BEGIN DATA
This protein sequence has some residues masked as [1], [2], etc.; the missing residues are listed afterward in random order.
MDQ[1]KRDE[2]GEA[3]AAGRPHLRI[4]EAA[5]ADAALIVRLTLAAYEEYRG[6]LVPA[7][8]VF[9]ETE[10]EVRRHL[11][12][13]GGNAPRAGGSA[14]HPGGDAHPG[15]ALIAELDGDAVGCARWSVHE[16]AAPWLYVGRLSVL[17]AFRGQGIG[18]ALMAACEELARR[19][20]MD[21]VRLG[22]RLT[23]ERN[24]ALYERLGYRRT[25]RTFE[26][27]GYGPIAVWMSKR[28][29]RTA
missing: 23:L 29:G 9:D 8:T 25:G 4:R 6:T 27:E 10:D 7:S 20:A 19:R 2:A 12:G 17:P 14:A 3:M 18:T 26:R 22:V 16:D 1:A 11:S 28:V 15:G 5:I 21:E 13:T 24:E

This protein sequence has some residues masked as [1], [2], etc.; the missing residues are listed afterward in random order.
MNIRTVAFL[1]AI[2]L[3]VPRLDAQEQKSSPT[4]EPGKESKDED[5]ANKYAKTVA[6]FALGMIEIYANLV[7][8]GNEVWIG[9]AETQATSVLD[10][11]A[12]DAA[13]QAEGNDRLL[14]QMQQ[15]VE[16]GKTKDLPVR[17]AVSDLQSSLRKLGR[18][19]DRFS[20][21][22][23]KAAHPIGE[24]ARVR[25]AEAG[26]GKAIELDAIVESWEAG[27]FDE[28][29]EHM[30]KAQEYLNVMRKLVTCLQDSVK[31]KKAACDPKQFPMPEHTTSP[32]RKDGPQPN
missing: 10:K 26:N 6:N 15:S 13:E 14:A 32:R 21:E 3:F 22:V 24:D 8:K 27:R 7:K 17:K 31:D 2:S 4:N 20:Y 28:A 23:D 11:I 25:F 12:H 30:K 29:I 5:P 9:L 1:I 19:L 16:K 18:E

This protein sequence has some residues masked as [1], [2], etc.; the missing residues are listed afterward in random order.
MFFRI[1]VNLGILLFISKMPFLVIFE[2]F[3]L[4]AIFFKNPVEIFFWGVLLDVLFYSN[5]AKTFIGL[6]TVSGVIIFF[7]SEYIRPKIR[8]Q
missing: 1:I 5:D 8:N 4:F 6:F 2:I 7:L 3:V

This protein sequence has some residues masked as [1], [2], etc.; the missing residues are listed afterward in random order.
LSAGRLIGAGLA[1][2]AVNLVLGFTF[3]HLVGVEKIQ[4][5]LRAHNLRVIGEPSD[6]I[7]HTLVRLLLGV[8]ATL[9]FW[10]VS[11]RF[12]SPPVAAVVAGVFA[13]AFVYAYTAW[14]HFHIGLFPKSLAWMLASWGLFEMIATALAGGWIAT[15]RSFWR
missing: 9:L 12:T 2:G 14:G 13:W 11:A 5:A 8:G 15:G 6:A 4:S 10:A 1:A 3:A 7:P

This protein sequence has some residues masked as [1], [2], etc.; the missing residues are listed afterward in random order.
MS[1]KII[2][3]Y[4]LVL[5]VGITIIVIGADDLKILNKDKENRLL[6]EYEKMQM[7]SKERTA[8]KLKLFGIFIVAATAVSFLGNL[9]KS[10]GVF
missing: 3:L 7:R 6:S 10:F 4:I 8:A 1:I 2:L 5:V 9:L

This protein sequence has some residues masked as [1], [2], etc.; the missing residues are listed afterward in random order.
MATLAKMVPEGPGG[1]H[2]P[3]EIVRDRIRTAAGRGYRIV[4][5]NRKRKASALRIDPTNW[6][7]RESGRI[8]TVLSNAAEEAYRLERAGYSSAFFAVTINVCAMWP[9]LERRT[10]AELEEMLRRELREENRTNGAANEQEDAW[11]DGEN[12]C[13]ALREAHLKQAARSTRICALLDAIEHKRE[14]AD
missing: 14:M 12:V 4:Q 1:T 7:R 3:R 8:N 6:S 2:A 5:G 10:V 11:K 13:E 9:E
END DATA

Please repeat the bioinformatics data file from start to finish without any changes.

This protein sequence has some residues masked as [1], [2], etc.; the missing residues are listed afterward in random order.
MDQ[1]KRDE[2]GEA[3]AAGRPHLRI[4]EAA[5]ADAALIVRLTLAAYEEYRG[6]LVPA[7][8]VF[9]ETE[10]EVRRHL[11][12][13]GGNAPRAGGSA[14]HPGGDAHPG[15]ALIAELDGDAVGCARWSVHE[16]AAPWLYVGRLSVL[17]AFRGQGIG[18]ALMAACEELARR[19][20]MD[21]VRLG[22]RLT[23]ERN[24]ALYERLGYRRT[25]RTFE[26][27]GYGPIAVWMSKR[28][29]RTA
missing: 23:L 29:G 9:D 8:T 25:G 4:R 6:T 27:E 10:D 7:S 20:A 19:R 2:A 12:G 17:P 14:A 3:M 18:T 26:R 22:V 16:D 1:A 11:S 28:V 15:G 5:I 21:E 13:T 24:E

This protein sequence has some residues masked as [1], [2], etc.; the missing residues are listed afterward in random order.
MNIRTVAFL[1]AI[2]L[3]VPRLDAQEQKSSPT[4]EPGKESKDED[5]ANKYAKTVA[6]FALGMIEIYANLV[7][8]GNEVWIG[9]AETQATSVLD[10][11]A[12]DAA[13]QAEGNDRLL[14]QMQQ[15]VE[16]GKTKDLPVR[17]AVSDLQSSLRKLGR[18][19]DRFS[20][21][22][23]KAAHPIGE[24]ARVR[25]AEAG[26]GKAIELDAIVESWEAG[27]FDE[28][29]EHM[30]KAQEYLNVMRKLVTCLQDSVK[31]KKAACDPKQFPMPEHTTSP[32]RKDGPQPN
missing: 10:K 26:N 6:N 15:S 13:E 14:A 32:R 21:E 3:F 22:V 24:D 8:K 27:R 7:K 17:K 31:D 2:S 4:N 20:Y 28:A 23:D 11:I 25:F 12:H 30:K 29:I 5:P 9:L 1:I 19:L 16:K 18:E

This protein sequence has some residues masked as [1], [2], etc.; the missing residues are listed afterward in random order.
MFFRI[1]VNLGILLFISKMPFLVIFE[2]F[3]L[4]AIFFKNPVEIFFWGVLLDVLFYSN[5]AKTFIGL[6]TVSGVIIFF[7]SEYIRPKIR[8]Q
missing: 1:I 5:D 8:N 4:F 6:F 2:I 7:L 3:V

This protein sequence has some residues masked as [1], [2], etc.; the missing residues are listed afterward in random order.
LSAGRLIGAGLA[1][2]AVNLVLGFTF[3]HLVGVEKIQ[4][5]LRAHNLRVIGEPSD[6]I[7]HTLVRLLLGV[8]ATL[9]FW[10]VS[11]RF[12]SPPVAAVVAGVFA[13]AFVYAYTAW[14]HFHIGLFPKSLAWMLASWGLFEMIATALAGGWIAT[15]RSFWR
missing: 9:L 12:T 2:G 14:G 13:W 11:A 5:A 8:G 15:G 6:A 4:S 10:A 1:A 3:A 7:P

This protein sequence has some residues masked as [1], [2], etc.; the missing residues are listed afterward in random order.
MS[1]KII[2][3]Y[4]LVL[5]VGITIIVIGADDLKILNKDKENRLL[6]EYEKMQM[7]SKERTA[8]KLKLFGIFIVAATAVSFLGNL[9]KS[10]GVF
missing: 3:L 7:R 6:S 10:F 4:I 8:A 1:I 2:L 5:V 9:L

This protein sequence has some residues masked as [1], [2], etc.; the missing residues are listed afterward in random order.
MATLAKMVPEGPGG[1]H[2]P[3]EIVRDRIRTAAGRGYRIV[4][5]NRKRKASALRIDPTNW[6][7]RESGRI[8]TVLSNAAEEAYRLERAGYSSAFFAVTINVCAMWP[9]LERRT[10]AELEEMLRRELREENRTNGAANEQEDAW[11]DGEN[12]C[13]ALREAHLKQAARSTRICALLDAIEHKRE[14]AD
missing: 14:M 12:V 4:Q 1:T 7:R 3:R 8:N 6:S 2:A 5:G 10:V 11:K 13:E 9:E